from The American Heritage® Dictionary of the English Language, 5th Edition.

  • noun A hinged or pivoted device adapted to fit into a notch of a ratchet wheel to impart forward motion or prevent backward motion.

from The Century Dictionary.

  • noun A short iron bar acting as a catch or brake to prevent a windlass or capstan from turning back. See cuts under capstan and pattern-chain.
  • noun A bar pivoted to a movable or fixed support at one end, and having its opposite end adapted to fit the teeth of a ratchet-wheel or ratchet-bar, used either for holding the ratchet-wheel or -bar in a position to which it has been moved by other mechanism (as in the case where the pawl is pivoted to a fixed support), or for moving it (as when the pawl is pivoted to a movable support).
  • noun Cross pawl, in ship-building.

from the GNU version of the Collaborative International Dictionary of English.

  • transitive verb To stop with a pawl; to drop the pawls off.
  • transitive verb See under Capstan.
  • noun (Mach.) A pivoted tongue, or sliding bolt, on one part of a machine, adapted to fall into notches, or interdental spaces, on another part, as a ratchet wheel, in such a manner as to permit motion in one direction and prevent it in the reverse, as in a windlass; a catch, click, or detent. See Illust. of ratchet wheel.
  • noun (Naut.) a heavy timber, set abaft the windlass, to receive the strain of the pawls.
  • noun (Naut.) a stationary metallic ring surrounding the base of a capstan, having notches for the pawls to catch in.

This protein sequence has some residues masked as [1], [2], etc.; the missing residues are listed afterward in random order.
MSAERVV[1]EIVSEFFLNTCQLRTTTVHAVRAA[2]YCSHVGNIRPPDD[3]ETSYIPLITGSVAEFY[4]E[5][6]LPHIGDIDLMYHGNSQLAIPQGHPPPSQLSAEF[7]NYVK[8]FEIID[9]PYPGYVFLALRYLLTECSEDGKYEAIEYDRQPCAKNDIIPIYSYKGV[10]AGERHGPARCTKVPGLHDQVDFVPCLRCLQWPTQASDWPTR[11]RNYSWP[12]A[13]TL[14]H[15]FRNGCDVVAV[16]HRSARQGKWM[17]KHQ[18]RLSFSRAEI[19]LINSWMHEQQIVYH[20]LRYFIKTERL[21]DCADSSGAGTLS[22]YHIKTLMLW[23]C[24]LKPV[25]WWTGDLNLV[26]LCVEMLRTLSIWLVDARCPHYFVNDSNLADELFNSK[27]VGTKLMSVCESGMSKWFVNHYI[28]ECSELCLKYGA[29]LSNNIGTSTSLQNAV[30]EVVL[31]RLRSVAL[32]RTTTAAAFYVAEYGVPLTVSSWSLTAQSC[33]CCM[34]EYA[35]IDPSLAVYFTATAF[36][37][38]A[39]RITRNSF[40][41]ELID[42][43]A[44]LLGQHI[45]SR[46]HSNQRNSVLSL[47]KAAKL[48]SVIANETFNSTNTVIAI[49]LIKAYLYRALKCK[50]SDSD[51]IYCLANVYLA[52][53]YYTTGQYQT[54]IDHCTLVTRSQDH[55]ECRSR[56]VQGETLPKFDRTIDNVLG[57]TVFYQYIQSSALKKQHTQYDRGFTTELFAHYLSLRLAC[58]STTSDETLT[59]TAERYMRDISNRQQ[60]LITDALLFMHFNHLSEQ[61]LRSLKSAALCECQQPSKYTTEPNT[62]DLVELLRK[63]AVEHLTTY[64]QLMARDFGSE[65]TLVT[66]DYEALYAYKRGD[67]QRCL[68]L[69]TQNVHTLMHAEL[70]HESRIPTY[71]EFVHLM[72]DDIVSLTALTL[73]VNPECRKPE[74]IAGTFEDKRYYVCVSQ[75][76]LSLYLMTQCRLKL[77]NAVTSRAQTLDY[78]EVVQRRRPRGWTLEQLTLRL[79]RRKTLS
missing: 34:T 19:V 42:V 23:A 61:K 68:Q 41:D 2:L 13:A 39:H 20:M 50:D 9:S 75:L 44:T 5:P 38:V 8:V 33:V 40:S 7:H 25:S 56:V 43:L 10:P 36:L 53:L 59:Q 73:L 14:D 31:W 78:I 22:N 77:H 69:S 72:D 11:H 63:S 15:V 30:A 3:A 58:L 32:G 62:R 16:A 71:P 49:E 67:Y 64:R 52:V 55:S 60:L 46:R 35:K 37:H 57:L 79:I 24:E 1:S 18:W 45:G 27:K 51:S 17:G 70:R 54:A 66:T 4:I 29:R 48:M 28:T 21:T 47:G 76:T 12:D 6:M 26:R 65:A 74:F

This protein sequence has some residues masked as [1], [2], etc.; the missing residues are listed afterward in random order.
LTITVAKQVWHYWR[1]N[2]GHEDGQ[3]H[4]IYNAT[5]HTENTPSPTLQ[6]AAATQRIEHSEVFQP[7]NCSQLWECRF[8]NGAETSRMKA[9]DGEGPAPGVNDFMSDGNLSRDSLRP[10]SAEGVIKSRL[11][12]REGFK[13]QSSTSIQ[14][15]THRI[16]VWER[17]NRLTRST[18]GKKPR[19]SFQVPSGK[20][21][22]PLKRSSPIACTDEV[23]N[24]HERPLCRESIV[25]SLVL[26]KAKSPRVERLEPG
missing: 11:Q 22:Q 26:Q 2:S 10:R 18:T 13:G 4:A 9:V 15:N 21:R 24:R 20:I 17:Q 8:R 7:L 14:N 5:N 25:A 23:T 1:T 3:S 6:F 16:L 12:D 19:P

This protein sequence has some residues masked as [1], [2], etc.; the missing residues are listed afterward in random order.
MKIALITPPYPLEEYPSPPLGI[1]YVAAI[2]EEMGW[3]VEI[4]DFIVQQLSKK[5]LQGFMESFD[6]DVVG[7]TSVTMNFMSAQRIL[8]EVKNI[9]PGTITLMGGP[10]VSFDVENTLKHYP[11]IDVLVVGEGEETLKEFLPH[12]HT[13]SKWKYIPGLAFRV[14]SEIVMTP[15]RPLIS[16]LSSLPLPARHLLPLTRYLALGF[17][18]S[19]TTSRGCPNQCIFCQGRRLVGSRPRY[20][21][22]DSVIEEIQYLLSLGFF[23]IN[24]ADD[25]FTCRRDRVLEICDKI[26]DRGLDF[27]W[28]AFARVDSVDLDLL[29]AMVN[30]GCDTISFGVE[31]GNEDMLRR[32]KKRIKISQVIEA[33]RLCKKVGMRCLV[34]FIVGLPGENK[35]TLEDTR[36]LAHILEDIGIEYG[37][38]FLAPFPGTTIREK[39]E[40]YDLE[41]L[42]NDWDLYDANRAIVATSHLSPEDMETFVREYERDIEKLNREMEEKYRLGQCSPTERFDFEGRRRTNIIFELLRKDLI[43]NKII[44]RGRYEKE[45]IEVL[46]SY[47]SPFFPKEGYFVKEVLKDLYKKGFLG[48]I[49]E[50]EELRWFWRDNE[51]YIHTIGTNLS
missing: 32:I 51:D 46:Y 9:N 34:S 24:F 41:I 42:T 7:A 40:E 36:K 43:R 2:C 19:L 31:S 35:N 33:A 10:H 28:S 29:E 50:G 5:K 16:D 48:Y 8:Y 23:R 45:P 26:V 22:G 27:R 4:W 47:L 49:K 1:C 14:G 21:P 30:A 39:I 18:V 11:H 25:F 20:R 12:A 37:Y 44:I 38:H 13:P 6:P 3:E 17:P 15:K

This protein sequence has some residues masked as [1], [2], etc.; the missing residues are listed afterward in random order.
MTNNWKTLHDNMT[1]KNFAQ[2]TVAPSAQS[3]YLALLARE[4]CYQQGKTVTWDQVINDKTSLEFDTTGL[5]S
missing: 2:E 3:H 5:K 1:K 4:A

from Wiktionary, Creative Commons Attribution/Share-Alike License.

  • noun A pivoted catch designed to fall into a notch on a ratchet wheel so as to allow movement in only one direction (e.g. on a windlass or in a clock mechanism), or alternatively to move the wheel in one direction.
  • verb transitive To stop with a pawl.

from WordNet 3.0 Copyright 2006 by Princeton University. All rights reserved.

  • noun a hinged catch that fits into a notch of a ratchet to move a wheel forward or prevent it from moving backward


from The American Heritage® Dictionary of the English Language, 4th Edition

[Perhaps variant of pale or pole, or from French pal (from Old French; see pale).]

from Wiktionary, Creative Commons Attribution/Share-Alike License

Perhaps from Low German or Dutch pal.



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  • ...he gradually came to taking the command; ordering us when to heave and when to pawl...

    - Richard Henry Dana Jr., Two Years Before the Mast, ch. 14

    September 6, 2008

  • "... a piece of iron, about two feet in length and four inches square at its largest end, the other end is furnished with a hole, and bolted through the partners of the capstan; in this position it traverses round the bolt, and pawls the capstan, which it prevents from turning back, when it is employed to heave in the cable or hawsers; thus, they say, 'Heave a pawl!" that is, heave a little more for the pawls to get hold of the welps."

    Falconer's New Universal Dictionary of the Marine (1816), 335

    October 11, 2008

  • "Your ceaseless search finishes here,"

    Declared the lovestruck engineer.

    "I will be your all,

    Your passion’s pawl;

    My thrusts will brake your spinning gear."

    March 3, 2015